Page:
- Eugene Forsey
Eugene Alfred Forsey, PC, CC, FRSC (
May 29, 1904– February 20, 1991) served in the Canadian Senatefrom 1970 to 1979. He was considered to be one of Canada's foremost constitutional experts.
Grand Bank, Newfoundland and Labrador, he attended McGill Universityin Montreal, Quebec.
Forsey was a supporter of Conservative Party led by
Arthur Meighenuntil he went to Balliol College, Oxford on a Rhodes Scholarshipduring which he was converted to democratic socialism. Upon returning to Canada, he joined the League for Social Reconstruction, and was a delegate at the founding convention of the Cooperative Commonwealth Federation(CCF) in 1933 in Regina.
From 1929 to 1941, Forsey served as a lecturer in economics and political science at McGill University. He also taught Canadian government at
Carleton Universityin Ottawa and Canadian government and Canadian labour history at the University of Waterloo. From 1973 to 1977, he served as chancellor of Trent University.
While he had become a social radical, he remained a "Constitutional conservative", and wrote his PhD thesis on the
King-Byng Affair, defending the positions of Arthur Meighen and Governor-General Baron Byng. The thesis was published in 1943 as "The Royal Power of Dissolution of Parliament".
Forsey was president of the CCF in
Quebecin the 1930s. He spent a number of years working for the CCF, and then as research director for the Canadian Congress of Labourand its successor, the Canadian Labour Congress(CLC). He was a candidate for the party in the Ottawa area riding of Carleton in a 1948 by-election, but lost to the new Progressive Conservative Party of Canadaleader George Drew. When asked why he lost he famously quipped that it was because the other candidate received more votes. He ran and lost again in the 1949 election.
In 1958, Forsey, though still a CCF member, was appointed by the government of
John George Diefenbakerto the Board of Broadcast Governors, the predecessor of the Canadian Radio-television and Telecommunications Commission. He remained in that position until he resigned in 1962 because of policy differences.
Shortly after the formation of the
New Democratic Partyfrom the alliance of the CLC with the CCF, Forsey resigned from the party because of its constitutional policy which viewed Quebecas a nation within Canada. Later in the 1960s, he was attracted to the views of Pierre Trudeauon the Canadian constitution, and joined the Liberal Party of Canadaupon being appointed to the Senate in 1970. He retired from the Upper House on reaching the age of 75 in 1979, and turned down an offer from the Liberals to run for a seat in the Canadian House of Commons. He subsequently resigned from the Liberal Party in 1982 due to disagreements with the proposed changes to the Constitution of Canada.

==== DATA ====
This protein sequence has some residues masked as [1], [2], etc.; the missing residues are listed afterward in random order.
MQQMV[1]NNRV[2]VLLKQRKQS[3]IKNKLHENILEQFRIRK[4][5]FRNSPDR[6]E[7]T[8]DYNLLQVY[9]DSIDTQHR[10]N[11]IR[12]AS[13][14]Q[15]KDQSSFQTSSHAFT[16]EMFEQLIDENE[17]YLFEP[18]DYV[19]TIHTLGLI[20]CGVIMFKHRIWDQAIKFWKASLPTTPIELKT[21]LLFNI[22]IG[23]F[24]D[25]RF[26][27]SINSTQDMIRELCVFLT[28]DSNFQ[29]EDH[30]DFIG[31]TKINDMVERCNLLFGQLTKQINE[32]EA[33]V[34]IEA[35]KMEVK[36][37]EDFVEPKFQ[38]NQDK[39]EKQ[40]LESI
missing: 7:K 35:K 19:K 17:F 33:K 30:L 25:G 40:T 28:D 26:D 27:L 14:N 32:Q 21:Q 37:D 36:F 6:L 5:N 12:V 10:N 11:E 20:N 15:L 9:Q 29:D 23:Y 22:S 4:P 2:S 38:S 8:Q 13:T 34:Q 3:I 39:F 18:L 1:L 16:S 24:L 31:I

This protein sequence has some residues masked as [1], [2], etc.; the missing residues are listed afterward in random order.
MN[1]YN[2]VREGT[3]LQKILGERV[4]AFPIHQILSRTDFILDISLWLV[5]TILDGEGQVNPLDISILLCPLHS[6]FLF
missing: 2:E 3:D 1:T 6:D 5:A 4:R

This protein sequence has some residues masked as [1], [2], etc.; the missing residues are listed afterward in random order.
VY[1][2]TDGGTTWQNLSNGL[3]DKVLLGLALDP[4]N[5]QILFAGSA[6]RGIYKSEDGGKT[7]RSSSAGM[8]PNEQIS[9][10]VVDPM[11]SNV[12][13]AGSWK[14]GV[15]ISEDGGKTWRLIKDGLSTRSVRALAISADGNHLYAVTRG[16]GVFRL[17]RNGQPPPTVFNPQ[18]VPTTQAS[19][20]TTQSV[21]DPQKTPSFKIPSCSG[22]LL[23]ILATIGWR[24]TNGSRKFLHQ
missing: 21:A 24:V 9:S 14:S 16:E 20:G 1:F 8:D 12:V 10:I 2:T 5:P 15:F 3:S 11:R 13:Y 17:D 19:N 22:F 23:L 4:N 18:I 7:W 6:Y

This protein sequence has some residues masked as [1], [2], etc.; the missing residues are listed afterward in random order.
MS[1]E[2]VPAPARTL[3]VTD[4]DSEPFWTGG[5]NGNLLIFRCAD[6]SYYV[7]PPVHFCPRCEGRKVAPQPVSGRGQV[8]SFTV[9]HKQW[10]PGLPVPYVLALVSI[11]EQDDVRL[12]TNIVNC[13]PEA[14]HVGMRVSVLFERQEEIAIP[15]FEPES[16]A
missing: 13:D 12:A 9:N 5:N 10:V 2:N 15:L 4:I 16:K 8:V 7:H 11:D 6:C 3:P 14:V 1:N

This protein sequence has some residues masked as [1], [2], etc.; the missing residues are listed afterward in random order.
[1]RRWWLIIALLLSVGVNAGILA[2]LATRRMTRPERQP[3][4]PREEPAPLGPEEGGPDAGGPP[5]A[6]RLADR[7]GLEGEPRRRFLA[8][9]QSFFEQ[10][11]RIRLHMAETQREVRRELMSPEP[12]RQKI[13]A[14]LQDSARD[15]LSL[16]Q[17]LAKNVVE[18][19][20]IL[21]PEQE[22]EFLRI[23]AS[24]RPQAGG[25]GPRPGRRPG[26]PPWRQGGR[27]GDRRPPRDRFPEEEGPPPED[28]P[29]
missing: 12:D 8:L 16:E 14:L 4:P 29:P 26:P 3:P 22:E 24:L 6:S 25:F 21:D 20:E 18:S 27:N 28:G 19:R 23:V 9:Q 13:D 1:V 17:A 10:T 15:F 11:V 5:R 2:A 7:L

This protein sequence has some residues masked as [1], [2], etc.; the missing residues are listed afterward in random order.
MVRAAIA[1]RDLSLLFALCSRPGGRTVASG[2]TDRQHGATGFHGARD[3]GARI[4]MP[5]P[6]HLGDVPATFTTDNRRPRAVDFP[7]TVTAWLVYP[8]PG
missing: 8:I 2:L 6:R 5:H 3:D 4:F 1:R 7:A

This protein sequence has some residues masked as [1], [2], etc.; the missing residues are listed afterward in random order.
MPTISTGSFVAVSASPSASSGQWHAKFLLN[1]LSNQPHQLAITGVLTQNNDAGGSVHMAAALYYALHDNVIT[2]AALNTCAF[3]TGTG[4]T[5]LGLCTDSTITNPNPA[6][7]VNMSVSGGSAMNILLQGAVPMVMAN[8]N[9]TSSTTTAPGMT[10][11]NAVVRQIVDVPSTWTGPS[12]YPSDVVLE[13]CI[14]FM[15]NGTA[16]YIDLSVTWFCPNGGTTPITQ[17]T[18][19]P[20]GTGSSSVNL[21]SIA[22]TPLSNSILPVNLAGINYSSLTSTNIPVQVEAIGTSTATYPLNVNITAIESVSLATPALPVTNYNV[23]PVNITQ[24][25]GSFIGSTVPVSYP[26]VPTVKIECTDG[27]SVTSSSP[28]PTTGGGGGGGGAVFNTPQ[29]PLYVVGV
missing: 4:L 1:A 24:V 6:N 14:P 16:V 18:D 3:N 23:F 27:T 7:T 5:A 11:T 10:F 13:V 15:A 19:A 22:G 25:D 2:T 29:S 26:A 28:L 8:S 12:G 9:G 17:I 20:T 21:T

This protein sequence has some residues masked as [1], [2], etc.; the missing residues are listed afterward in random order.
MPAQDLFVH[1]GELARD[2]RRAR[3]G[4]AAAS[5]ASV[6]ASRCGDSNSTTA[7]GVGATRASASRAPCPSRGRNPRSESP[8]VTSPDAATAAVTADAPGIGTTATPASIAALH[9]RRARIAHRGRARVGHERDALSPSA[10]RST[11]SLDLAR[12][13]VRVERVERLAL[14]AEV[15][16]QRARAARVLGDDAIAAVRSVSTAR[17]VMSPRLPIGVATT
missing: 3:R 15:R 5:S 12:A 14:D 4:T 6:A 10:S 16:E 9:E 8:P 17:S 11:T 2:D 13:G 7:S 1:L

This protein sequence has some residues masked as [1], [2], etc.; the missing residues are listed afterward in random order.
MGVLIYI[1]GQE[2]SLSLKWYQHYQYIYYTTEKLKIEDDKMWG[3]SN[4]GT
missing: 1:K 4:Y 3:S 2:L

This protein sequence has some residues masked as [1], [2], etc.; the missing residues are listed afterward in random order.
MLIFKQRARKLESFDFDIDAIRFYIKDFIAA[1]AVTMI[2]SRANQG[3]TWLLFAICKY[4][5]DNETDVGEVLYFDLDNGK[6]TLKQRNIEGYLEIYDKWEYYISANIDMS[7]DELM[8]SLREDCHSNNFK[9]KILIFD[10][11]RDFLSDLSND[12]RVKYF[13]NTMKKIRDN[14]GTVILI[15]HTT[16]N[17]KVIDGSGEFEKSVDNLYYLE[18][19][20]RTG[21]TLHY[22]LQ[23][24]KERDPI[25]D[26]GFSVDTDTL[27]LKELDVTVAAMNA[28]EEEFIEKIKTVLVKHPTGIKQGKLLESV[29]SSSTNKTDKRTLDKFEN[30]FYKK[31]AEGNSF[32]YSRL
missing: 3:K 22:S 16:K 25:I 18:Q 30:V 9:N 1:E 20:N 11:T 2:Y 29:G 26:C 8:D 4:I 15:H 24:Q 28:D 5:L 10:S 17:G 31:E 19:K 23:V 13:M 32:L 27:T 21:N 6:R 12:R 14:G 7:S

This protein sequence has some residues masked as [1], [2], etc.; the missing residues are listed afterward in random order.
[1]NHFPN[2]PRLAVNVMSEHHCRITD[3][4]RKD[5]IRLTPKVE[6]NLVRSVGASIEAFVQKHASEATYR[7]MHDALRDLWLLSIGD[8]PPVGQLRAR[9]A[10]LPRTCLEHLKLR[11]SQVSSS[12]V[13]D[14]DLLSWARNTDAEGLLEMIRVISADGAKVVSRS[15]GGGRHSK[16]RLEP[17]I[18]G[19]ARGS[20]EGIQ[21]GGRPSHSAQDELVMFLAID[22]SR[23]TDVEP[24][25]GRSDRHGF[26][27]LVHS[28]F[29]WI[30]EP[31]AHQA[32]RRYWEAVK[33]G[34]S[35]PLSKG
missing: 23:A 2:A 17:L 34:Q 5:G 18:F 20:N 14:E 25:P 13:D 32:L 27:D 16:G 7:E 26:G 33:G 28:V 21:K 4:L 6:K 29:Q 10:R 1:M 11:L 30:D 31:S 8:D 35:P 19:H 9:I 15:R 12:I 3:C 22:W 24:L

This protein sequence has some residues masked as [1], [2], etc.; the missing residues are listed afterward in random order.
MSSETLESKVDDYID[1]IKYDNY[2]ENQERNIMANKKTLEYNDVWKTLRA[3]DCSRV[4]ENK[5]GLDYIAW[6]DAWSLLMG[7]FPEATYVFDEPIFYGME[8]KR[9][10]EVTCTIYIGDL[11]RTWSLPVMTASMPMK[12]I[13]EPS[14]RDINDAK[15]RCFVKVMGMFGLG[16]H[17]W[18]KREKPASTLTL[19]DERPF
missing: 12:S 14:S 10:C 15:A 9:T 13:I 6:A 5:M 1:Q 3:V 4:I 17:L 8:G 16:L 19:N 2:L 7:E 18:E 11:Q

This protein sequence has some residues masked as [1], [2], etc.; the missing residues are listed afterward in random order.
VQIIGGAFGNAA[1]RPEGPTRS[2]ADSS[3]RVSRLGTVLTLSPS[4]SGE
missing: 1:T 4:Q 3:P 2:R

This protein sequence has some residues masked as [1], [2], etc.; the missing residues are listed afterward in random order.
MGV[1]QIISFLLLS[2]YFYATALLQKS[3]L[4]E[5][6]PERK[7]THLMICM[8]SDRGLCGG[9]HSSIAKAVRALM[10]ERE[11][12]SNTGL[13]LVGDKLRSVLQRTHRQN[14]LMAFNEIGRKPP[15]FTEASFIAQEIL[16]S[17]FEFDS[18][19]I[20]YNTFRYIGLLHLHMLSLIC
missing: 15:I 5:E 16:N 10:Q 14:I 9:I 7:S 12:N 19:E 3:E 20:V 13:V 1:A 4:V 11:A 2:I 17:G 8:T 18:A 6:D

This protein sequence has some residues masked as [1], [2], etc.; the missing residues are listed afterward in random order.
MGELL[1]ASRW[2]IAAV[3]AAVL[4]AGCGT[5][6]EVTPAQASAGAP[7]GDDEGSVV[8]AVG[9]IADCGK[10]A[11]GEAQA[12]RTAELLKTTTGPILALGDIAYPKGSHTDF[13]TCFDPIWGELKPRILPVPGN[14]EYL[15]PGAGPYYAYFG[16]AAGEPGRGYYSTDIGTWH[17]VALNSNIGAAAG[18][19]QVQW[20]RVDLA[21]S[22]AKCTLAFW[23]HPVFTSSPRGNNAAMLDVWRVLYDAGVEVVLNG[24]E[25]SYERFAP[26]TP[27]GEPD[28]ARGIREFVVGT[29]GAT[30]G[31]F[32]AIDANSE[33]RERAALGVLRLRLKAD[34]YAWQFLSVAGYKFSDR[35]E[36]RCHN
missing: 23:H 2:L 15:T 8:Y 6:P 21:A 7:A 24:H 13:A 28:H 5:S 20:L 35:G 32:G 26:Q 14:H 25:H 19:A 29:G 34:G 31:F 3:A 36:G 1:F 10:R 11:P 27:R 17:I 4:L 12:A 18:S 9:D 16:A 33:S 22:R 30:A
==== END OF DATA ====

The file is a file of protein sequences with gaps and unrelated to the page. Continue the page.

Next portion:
In 1968, he was made an Officer of the
Order of Canadaand was promoted to Companion in 1988. He was appointed to the Queen's Privy Council for Canadaon June 10, 1985.
In retirement Forsey published a study of the labour movement in 1982, "Trade Unions in Canada: 1812-1902". His publication "How Canadians Govern Themselves" is perhaps his most enduring legacy, being a simple yet comprehensive guide to Canadian government that is continuously edited and published with posthumous credit.
Eugene Forsey's daughter,
Helen Forseywas a candidate for the New Democratic Party in the 2006 federal election in the riding of Lanark—Frontenac—Lennox and Addington. [http://www.ndp.ca/helenforsey/welcome]
Works by Forsey
* "A life on the fringe : the memoirs of Eugene Forsey". Toronto : Oxford University Press, 1990.
* [http://www.parl.gc.ca/information/library/idb/forsey/PDFs/How_Canadians_Govern_Themselves-6ed.pdf "How Canadians govern themselves"] , 6th ed. (ISBN 0-662-39689-8) Ottawa : Canada, 2005 (1st ed. 1980, 2nd ed. 1988, 3rd ed. 1990).
* "Freedom and order". Toronto : McClelland and Stewart, 1974.
* "The royal power of dissolution in the British Commonwealth". Toronto : Oxford University Press, 1938, reprinted 1968.
Works about Forsey
*Hodgetts, J.E. "The sound of one voice : Eugene Forsey and his letters to the editor". Toronto : University of Toronto Press, 2000.
*"Evatt and Forsey on the reserve powers". Sydney : Legal Books, 1990.
* [http://www.parl.gc.ca/information/about/people/key/bio.asp?lang=E&query=933&s=M Political biography from the Library of Parliament]
* [http://www.gg.ca/honours/search-recherche/honours-desc.asp?lang=e&TypeID=orc&id=2524 Order of Canada Citation]
* [http://www.parl.gc.ca/information/library/idb/forsey/index-e.asp "How Canadians Govern Themselves"] , current edition from Library of Parliament
* [http://query.nytimes.com/gst/fullpage.html?res=9D0CEED8123BF931A15751C0A967958260 Obituary, "New York Times"]
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